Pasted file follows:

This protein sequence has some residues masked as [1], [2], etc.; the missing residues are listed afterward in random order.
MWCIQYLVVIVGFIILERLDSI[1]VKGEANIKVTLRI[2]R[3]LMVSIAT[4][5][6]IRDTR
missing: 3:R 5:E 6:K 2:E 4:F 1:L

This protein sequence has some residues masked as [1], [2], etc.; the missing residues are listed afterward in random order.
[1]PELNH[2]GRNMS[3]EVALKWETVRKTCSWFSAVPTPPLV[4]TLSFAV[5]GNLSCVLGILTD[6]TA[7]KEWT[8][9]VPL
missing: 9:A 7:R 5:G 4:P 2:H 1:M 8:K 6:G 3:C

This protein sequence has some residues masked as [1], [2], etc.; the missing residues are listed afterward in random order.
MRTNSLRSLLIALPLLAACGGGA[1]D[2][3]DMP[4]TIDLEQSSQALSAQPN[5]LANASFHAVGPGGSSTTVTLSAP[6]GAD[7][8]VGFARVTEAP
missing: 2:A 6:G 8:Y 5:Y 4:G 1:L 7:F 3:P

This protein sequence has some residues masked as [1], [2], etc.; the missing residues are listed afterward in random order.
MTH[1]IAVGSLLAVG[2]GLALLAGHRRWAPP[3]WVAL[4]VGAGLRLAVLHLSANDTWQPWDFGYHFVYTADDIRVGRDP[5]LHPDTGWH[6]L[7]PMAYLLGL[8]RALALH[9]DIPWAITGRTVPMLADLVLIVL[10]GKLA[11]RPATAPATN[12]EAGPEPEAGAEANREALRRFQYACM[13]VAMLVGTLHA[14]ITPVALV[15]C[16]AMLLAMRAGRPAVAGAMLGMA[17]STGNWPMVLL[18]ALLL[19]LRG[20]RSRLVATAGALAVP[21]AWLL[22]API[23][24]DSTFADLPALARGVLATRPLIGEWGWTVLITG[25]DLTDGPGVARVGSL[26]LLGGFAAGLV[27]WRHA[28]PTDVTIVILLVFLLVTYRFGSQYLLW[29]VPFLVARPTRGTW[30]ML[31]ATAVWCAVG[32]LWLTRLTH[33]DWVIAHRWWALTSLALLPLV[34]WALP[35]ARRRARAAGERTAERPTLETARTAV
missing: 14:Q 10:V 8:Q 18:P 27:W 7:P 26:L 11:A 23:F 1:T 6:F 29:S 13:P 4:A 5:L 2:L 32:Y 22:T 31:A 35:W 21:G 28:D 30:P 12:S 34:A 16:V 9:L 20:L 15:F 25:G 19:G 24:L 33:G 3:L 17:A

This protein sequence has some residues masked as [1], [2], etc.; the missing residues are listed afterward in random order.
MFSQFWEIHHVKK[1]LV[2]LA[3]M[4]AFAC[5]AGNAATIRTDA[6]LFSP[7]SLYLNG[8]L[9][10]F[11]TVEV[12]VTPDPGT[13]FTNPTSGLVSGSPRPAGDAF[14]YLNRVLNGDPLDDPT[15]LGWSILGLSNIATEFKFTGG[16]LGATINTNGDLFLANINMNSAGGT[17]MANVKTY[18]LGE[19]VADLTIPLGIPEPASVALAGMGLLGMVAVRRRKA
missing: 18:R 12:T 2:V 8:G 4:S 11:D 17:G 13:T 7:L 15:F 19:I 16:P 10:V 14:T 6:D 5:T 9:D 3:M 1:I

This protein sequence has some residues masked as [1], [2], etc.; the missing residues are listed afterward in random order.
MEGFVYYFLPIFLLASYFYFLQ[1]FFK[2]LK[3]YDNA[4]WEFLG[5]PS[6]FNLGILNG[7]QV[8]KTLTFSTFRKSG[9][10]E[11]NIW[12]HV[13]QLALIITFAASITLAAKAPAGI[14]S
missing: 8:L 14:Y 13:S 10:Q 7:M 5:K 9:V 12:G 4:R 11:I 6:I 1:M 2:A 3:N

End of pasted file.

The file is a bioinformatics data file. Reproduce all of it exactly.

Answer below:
This protein sequence has some residues masked as [1], [2], etc.; the missing residues are listed afterward in random order.
MWCIQYLVVIVGFIILERLDSI[1]VKGEANIKVTLRI[2]R[3]LMVSIAT[4][5][6]IRDTR
missing: 3:R 5:E 6:K 2:E 4:F 1:L

This protein sequence has some residues masked as [1], [2], etc.; the missing residues are listed afterward in random order.
[1]PELNH[2]GRNMS[3]EVALKWETVRKTCSWFSAVPTPPLV[4]TLSFAV[5]GNLSCVLGILTD[6]TA[7]KEWT[8][9]VPL
missing: 9:A 7:R 5:G 4:P 2:H 1:M 8:K 6:G 3:C

This protein sequence has some residues masked as [1], [2], etc.; the missing residues are listed afterward in random order.
MRTNSLRSLLIALPLLAACGGGA[1]D[2][3]DMP[4]TIDLEQSSQALSAQPN[5]LANASFHAVGPGGSSTTVTLSAP[6]GAD[7][8]VGFARVTEAP
missing: 2:A 6:G 8:Y 5:Y 4:G 1:L 7:F 3:P

This protein sequence has some residues masked as [1], [2], etc.; the missing residues are listed afterward in random order.
MTH[1]IAVGSLLAVG[2]GLALLAGHRRWAPP[3]WVAL[4]VGAGLRLAVLHLSANDTWQPWDFGYHFVYTADDIRVGRDP[5]LHPDTGWH[6]L[7]PMAYLLGL[8]RALALH[9]DIPWAITGRTVPMLADLVLIVL[10]GKLA[11]RPATAPATN[12]EAGPEPEAGAEANREALRRFQYACM[13]VAMLVGTLHA[14]ITPVALV[15]C[16]AMLLAMRAGRPAVAGAMLGMA[17]STGNWPMVLL[18]ALLL[19]LRG[20]RSRLVATAGALAVP[21]AWLL[22]API[23][24]DSTFADLPALARGVLATRPLIGEWGWTVLITG[25]DLTDGPGVARVGSL[26]LLGGFAAGLV[27]WRHA[28]PTDVTIVILLVFLLVTYRFGSQYLLW[29]VPFLVARPTRGTW[30]ML[31]ATAVWCAVG[32]LWLTRLTH[33]DWVIAHRWWALTSLALLPLV[34]WALP[35]ARRRARAAGERTAERPTLETARTAV
missing: 14:Q 10:V 8:Q 18:P 27:W 7:P 26:L 11:A 23:F 1:T 6:F 29:S 13:P 4:A 5:L 2:L 32:Y 22:T 31:A 35:W 21:G 28:D 30:P 12:S 34:A 16:V 9:L 20:L 15:F 25:G 19:G 24:L 33:G 3:L 17:A

This protein sequence has some residues masked as [1], [2], etc.; the missing residues are listed afterward in random order.
MFSQFWEIHHVKK[1]LV[2]LA[3]M[4]AFAC[5]AGNAATIRTDA[6]LFSP[7]SLYLNG[8]L[9][10]F[11]TVEV[12]VTPDPGT[13]FTNPTSGLVSGSPRPAGDAF[14]YLNRVLNGDPLDDPT[15]LGWSILGLSNIATEFKFTGG[16]LGATINTNGDLFLANINMNSAGGT[17]MANVKTY[18]LGE[19]VADLTIPLGIPEPASVALAGMGLLGMVAVRRRKA
missing: 18:R 12:T 2:V 8:G 4:S 11:D 17:G 13:T 7:L 15:F 19:I 16:P 10:V 14:T 6:D 5:T 9:D 3:M 1:I

This protein sequence has some residues masked as [1], [2], etc.; the missing residues are listed afterward in random order.
MEGFVYYFLPIFLLASYFYFLQ[1]FFK[2]LK[3]YDNA[4]WEFLG[5]PS[6]FNLGILNG[7]QV[8]KTLTFSTFRKSG[9][10]E[11]NIW[12]HV[13]QLALIITFAASITLAAKAPAGI[14]S
missing: 8:L 14:Y 13:S 10:Q 7:M 5:K 9:V 12:G 4:R 11:I 6:I 1:M 2:A 3:N